Washington Employment Law Update – February 2019

Washington

State Supreme Court Announces New Sexual Harassment Standard for Places of Public Accommodation

On January 31, 2019 the Washington State Supreme Court issued its ruling in Floeting v. Group Health, Inc., No. 95205-1, establishing a new sexual harassment standard for places of public accommodation under the state’s antidiscrimination law. Specifically, the court held that under the Washington Law Against Discrimination (WLAD) employers are liable for their employees’ discriminatory conduct toward a customer in a place of public accommodation.

In Floeting, the plaintiff was a hospital patient who alleged that an employee of Group Health Hospital (a place of public accommodation) repeatedly sexually harassed him while he was seeking medical treatment. Under the WLAD, sexual harassment is a form of sex discrimination. The court held that under the plain language of the WLAD, employers are directly liable for the sexual harassment of a member of the public by their employees, just as they would be if their employees turned customers away because of their race, religion, or sexual orientation (which are protected classes under the WLAD).

Additionally, the court stated that the standard of liability for an employer is one of strict liability where the employer is liable for discrimination occurring in the terms and conditions of employment. Strict liability:

  • Does not allow an employer to escape liability by asserting a lack of fault; and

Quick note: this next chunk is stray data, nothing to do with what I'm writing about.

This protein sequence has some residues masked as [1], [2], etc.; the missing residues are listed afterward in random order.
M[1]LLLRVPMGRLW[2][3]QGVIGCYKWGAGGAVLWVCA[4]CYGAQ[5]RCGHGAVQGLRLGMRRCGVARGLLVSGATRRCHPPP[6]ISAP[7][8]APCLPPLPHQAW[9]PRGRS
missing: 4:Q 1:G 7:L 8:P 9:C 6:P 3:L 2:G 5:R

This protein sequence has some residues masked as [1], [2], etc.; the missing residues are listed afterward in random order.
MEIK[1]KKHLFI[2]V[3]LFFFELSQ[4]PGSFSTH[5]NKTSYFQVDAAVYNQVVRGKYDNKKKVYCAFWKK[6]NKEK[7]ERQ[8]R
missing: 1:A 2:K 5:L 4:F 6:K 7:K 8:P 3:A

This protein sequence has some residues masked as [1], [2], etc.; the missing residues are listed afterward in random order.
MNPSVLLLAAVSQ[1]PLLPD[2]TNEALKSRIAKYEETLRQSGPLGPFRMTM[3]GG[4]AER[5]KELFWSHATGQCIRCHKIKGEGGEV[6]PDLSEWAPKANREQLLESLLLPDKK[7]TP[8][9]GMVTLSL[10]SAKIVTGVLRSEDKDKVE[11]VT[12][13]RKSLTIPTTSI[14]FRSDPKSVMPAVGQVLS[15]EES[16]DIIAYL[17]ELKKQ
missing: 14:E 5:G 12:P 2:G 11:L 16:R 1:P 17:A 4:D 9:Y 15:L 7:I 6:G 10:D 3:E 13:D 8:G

• Applies the Black’s Law Dictionary definition as, “liability that does not depend on proof of negligence or intent to do harm but is instead based on a duty to compensate the harms proximately caused by the activity or behavior subject to the liability rule.”

In this case, the employer was held liable because its employee caused the harm prohibited by the statute, even though the employer did not participate in the discrimination and was not negligent in training or supervising its employees. Of note, the court also held that:

  • A single discriminatory act in a place of public accommodation may violate WLAD; and
  • To be actionable, the asserted discriminatory conduct must be objectively discriminatory. It must be of a type, or to a degree, that a reasonable person who is a member of the plaintiffs protected class, under the same circumstances, would feel discriminated against. This is the reasonable person test applied in the public accommodations context.

The ruling became effective on January 31, 2019.

Read the opinion